This article was written for Fujilove Magazine, and originally published in May 2018. I had a regular column for the magazine for a year between 2018 and 2019, and am reproducing these articles here for posterity. All Fujilove archive posts
I’ve swapped hemispheres. After 90 days in Denmark, this comes to you from the jolt of Singapore. It always feels like landing on another planet at first. The light is different at base latitude (we are 1° from the equator), as is what it falls on. Rural Jutland, with its ancient towns and broad swathes of farmland, is a departure from the glittering equatorial metropolis that is my home city.
And owing to this, my long run in monochrome is starting to feel shaky.
The monochrome thing
I’ve spent the last 3 months making black and white images in Denmark. I started photography just over ten years ago with a desire to capture color, and this no-color business is relatively new, begun in earnest very few years ago. It’s an attempt to pull something deeper from the compulsion to shoot, an exploration of stepping away from time-and-date stamp in the frame.
In the slanting sun of the northern latitudes, uncomplicated horizons and limited color palettes, it hasn’t been too hard. The environment almost begs to be respected in with a certain photographic nostalgia.
Singapore though, is all about color.
Bold, contemporary graphic forms in a riot of hues give public spaces much of their flavor. This city-state is irresistibly saturated.
I’ve been on a quest for several years to make black and white pictures here, with uneven success.
Much of this – the desire to shoot in black and white, and the difficulty I have doing so – has to do with my relationship to my country.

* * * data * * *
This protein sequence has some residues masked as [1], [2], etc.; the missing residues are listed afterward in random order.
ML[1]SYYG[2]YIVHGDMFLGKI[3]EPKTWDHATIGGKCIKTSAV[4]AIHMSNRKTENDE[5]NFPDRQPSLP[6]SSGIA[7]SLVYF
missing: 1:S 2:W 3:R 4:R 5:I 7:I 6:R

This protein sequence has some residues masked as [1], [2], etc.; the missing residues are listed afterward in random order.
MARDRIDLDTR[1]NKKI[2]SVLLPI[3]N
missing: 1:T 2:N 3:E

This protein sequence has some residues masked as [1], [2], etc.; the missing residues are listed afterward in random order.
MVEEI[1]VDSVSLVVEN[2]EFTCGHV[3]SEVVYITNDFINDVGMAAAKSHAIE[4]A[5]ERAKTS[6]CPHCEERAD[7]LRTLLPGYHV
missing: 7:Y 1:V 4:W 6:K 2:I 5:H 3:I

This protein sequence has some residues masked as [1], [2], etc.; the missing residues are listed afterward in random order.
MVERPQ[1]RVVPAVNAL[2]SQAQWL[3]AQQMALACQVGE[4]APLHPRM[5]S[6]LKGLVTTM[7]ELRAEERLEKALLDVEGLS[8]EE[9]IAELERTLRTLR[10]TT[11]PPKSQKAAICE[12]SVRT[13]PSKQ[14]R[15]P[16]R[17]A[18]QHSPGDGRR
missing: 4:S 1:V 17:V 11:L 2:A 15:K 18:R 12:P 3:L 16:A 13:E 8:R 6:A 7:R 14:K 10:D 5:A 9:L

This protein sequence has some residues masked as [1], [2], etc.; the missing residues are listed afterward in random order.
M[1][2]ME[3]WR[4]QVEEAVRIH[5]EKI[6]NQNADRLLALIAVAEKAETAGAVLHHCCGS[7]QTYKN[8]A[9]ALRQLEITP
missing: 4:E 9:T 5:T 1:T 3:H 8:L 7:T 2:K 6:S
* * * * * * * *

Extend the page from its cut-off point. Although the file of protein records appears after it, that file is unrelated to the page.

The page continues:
I haven’t really lived in here for almost 20 years. In the past half decade, I’ve spent lots of time in town – as it is home base for this nomad – but with most of my friends and family scattered elsewhere in the world, there’s very little to anchor me to its here and now. I still think of Singapore as the one I left in the 90s. The land of my birth is known for an astonishing pace of change, so a decades-long gap here is a very wide one.
It’s only photography that’s helping me understand – slowly, I’ll admit – how to move through present day Singapore.
This black and white project is my process of re-acclimation. Color is a powerful signifier, and by learning to look past it, I am hoping to find clarity of form, and by association, thought. Separating my old associations of landscape from their meaning is a hard process, and learning to look beyond the city’s vibrant facade is the first step.
My biggest obstacle? Domestic blindness.
Most of us suffer an inability to see certain facets of our home spaces. Some of this is over-familiarity with the subject matter. Some of this is owed to emotional baggage. We form particular ways of seeing our homes depending on what life in it is like, and stepping back from that attachment is its own labour. It’s one of the lures of travel, experiences in places without prior attachment, and in some cases, coming home to appreciate our own environments anew. If you, like me, have been gone for a long while, coming back to a place you should be familiar with can be quite a shock.
And in making photographs as in coming to a new home, there’s really no other way to adjust perspective than time and persistence.
The only technical aid I’ve used is shooting with the B&W film simulation in my X-Pro2 (and all the other X series cameras I’ve used in this time), as this strips the EVF of color. Aside from that, learning to see in black and white is mainly tuning my reflexes to react to the fall of light over surfaces. It’s in the everyday things – the way sun burbles over the kitchen tiles, its slippage on the brushed steel of the fridge door, and creep across the walls of my bedroom.
Consciously adjusting my focus is the key, with or without a camera. By the time I’ve lifted the camera to my eye, what I see in the EVF should be an affirmation of my intention. The monochrome EVF should be a helpful correction aid in the process, not where the creation starts.
It’s gotten a bit easier over the years, to make pictures that finally convey mood and meaning better in monochrome. That is my only measure of success with this project, one which I’m happy to be able to meet every once in a while.
Learning to see is always a rewarding exercise.